St. Andrew's Church, Dacre and Dacre Bears

Banner image: Dacre Church © Gordon Lightburn

The actual age of St Andrew, Dacre, is unknown, but it is recorded that Nicolas of Appelby was vicar and vacated the living in 1296. Excavations suggest that the church was built on the site of the earlier monastery at Dacre which is mentioned by Bede. Alterations to the church have been dated to the 13th and 14th centuries and again when it was restored in the 18th and 19th centuries.

The tower is Norman, but rebuilt in 1810. The arch from the tower into the nave is original. The arcades in the nave are early 13th century. Two of the pillars are circular and the others are octagonal.

Dacre Church Tower © Gordon Lightburn

The font dates from 1865 and is white limestone on a base of red and grey sandstone. The stained glass windows in the north aisle were donated in memory of members of the Hasell family of Dalemain. They show Elizabeth, mother of John the Baptist and the Virgin Mary with the Christ Child.

The wind-blown pipe organ is a recent installation in memory of Sylvia McCosh of Dalemain. It came from Carnforth Methodist Church and was installed in 2001-2.

The pulpit has five wooden bays on a pink sandstone base. Each bay has a different Greek letter to symbolise the beginning and end of time, eternity, Holy Trinity and Christ. Next to the pulpit is a chained Bible dated 1617. It had been sold in 1767 but was returned to the Church in 1911. Unfortunately, it was stolen in the summer of 2019.

Memorial Window for Sylvia Mary McCosh © Janet Wedgwood

The chancel is thought to be the oldest part of the church (late 12th century) and belongs to the Hasells of Dalemain. The arch separating the chancel from the nave is 19th century, replacing a low arch. Most of the stained glass windows here are also 19th century and are dedicated to Edwards Williams Hasell (1796-1872).

In the chancel there are fragments of two cross shafts from the Viking period. One is 9th century and depicts a winged creature; the other is 10th or 11th century and possibly represents Abraham and Isaac at the top and Adam and Eve in the Garden of Eden at the bottom. Interestingly, Eve is wearing a skirt.

The East window of the South Aisle has a memorial window to Viscount William Whitelaw, Minister in Margaret Thatcher’s government. He died in 1999 and is buried at Dacre. The designer was Anna Sklovsky and it depicts the Tree of Life and the Dove of Peace.

The porch in the South Aisle was blocked up in 1788, but reopened with a new door in 1875. The mortice lock in this door bears the date 1671 and the initials “AP”, that is Anne, Countess of Pembrokeshire and Montgomeryshire, otherwise known as Lady Anne Clifford. Lady Anne gave a number of these locks as gifts to her friends. The Church also possesses a silver Tudor Communion Cup dated 1583 which belonged to Lady Anne’s father and which she bequeathed to her steward, Edward Hasell.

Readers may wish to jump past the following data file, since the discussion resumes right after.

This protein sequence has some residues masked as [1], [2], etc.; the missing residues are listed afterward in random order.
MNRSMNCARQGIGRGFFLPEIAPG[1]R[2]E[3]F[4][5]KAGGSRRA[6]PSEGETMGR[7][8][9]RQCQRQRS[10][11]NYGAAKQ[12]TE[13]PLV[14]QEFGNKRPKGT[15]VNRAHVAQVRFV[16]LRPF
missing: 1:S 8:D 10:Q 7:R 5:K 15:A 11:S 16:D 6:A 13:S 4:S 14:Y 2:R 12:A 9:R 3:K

There are three bells at Dacre. The tenor, St Bartholomew, bell is late 13th century. The middle bell was cast at York in 1371 by John of Kirkham. The treble bell dates from 1606 and was made in York by William Oldfield.

This entry is based on the pamphlet “The Church of St Andrew, Dacre” produced by parishioners, and www.dacrechurch.com


The Dacre Bears

Four ancient stone sculptures in the churchyard at Dacre are thought to depict bears, but their origins and purpose are shrouded in mystery.

The four Dacre Bears © Gordon Lightburn

The older part of the churchyard at Dacre has four stone figures at each corner whose origins and meaning are a mystery. They are known as the Dacre bears, although the tail and mane on some of them suggests the figure of a lion.


The first written mention of the bears was in 1704 when Bishop Nicholson likened them to the Bear and Ragged Staff which is the heraldic emblem of the Earls of Warwick. The figures are clutching a pillar, but the Warwick’s symbol was not adopted until the 15th century and these stone carvings pre-date this. Another theory was put forward in 1890 by Ferguson who suggested that the bears are comical and that close examination shows they depict a story. At some point in the past, they would have been sited on top of the church tower or perhaps the castle or other building. He proposed that the bears, sitting on their hind quarters, tell the following story:

NW Corner – At first the bear is asleep with its head on top of a pillar. Although it looks as though the head is missing, it is merely tucked between its front paws.

SW Corner – An animal, possibly feline, has sprung onto the bear’s back. The bear has awoken and lifted its head in surprise.

SE Corner – The bear in now alert and has lifted its right paw to clutch the animal, just above where the bear’s tail joins its back. The bear’s head is turned to the left.

NE Corner - The bear is now in repose. It has swallowed the creature and, satisfied, rests its face on the pillar.

This could be seen as an allegory for good overcoming evil.


The story is appealing, but has not been confirmed. The mane and long tale are confusing and suggest that the figures might have been intended to depict lions. A recent archaeological opinion is that the “bears” are pre-Saxon in age and may mark the boundaries of a pagan site of worship that pre-dated the monastery on the site.


Sources

Worshipful Chancellor Ferguson FSA, “The Bears of Dacre”, Transactions of the Cumberland and Westmorland Antiquarian and Archaeological Society (1891) Series 1, Vol 11, p 323

The Church of St Andrew, Dacre, Booklet produced by Dacre Church (2008)

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